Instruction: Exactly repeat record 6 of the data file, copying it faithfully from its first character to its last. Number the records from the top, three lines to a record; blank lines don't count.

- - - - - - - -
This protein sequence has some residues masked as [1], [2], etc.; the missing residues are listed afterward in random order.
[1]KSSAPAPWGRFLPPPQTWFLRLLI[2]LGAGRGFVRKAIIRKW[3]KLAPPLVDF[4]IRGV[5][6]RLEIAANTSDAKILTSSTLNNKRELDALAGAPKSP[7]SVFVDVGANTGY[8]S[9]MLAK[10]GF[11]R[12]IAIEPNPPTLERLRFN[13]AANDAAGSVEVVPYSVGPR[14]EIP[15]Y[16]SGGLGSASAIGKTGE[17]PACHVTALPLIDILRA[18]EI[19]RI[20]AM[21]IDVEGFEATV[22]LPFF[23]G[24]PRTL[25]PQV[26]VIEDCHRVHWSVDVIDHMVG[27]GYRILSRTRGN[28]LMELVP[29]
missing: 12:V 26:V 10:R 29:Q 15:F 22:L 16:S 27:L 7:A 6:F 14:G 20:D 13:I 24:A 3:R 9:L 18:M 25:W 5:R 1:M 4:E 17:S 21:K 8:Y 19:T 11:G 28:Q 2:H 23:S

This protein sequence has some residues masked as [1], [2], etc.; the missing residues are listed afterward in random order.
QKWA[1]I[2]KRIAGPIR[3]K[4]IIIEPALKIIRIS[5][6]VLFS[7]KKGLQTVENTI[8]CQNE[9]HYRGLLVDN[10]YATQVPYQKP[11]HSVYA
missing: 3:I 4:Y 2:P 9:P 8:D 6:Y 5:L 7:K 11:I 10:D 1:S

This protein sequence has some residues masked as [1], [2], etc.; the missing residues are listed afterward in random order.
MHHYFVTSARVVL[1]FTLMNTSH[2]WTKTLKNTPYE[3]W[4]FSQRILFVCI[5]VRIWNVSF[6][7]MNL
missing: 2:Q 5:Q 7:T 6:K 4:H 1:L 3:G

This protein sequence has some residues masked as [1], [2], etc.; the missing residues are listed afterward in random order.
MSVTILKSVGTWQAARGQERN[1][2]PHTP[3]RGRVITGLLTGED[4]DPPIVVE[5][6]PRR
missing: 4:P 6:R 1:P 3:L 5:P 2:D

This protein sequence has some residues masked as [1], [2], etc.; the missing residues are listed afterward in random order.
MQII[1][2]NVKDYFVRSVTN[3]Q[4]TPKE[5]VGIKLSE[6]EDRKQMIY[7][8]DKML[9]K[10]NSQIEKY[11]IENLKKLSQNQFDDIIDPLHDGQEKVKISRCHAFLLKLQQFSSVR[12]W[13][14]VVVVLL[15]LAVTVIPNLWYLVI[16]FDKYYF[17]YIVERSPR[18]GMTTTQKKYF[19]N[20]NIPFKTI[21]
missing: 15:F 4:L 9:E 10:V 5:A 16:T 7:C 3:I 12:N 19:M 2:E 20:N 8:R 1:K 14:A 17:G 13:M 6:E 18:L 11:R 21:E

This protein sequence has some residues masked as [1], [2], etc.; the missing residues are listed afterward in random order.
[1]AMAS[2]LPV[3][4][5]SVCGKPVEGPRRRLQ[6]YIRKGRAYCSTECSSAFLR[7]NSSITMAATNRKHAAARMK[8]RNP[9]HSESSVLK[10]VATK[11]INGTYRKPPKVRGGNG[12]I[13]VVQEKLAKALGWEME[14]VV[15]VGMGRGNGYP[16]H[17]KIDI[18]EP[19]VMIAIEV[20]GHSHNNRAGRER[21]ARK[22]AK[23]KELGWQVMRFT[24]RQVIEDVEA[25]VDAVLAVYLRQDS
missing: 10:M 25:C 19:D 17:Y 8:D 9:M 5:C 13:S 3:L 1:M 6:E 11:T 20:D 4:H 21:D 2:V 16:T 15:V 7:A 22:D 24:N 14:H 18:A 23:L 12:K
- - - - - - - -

This protein sequence has some residues masked as [1], [2], etc.; the missing residues are listed afterward in random order.
[1]AMAS[2]LPV[3][4][5]SVCGKPVEGPRRRLQ[6]YIRKGRAYCSTECSSAFLR[7]NSSITMAATNRKHAAARMK[8]RNP[9]HSESSVLK[10]VATK[11]INGTYRKPPKVRGGNG[12]I[13]VVQEKLAKALGWEME[14]VV[15]VGMGRGNGYP[16]H[17]KIDI[18]EP[19]VMIAIEV[20]GHSHNNRAGRER[21]ARK[22]AK[23]KELGWQVMRFT[24]RQVIEDVEA[25]VDAVLAVYLRQDS
missing: 10:M 25:C 19:D 17:Y 8:D 9:M 5:C 13:S 3:L 1:M 6:E 11:T 20:D 4:H 21:D 2:V 16:T 15:V 7:A 22:D 24:N 14:H 18:A 23:L 12:K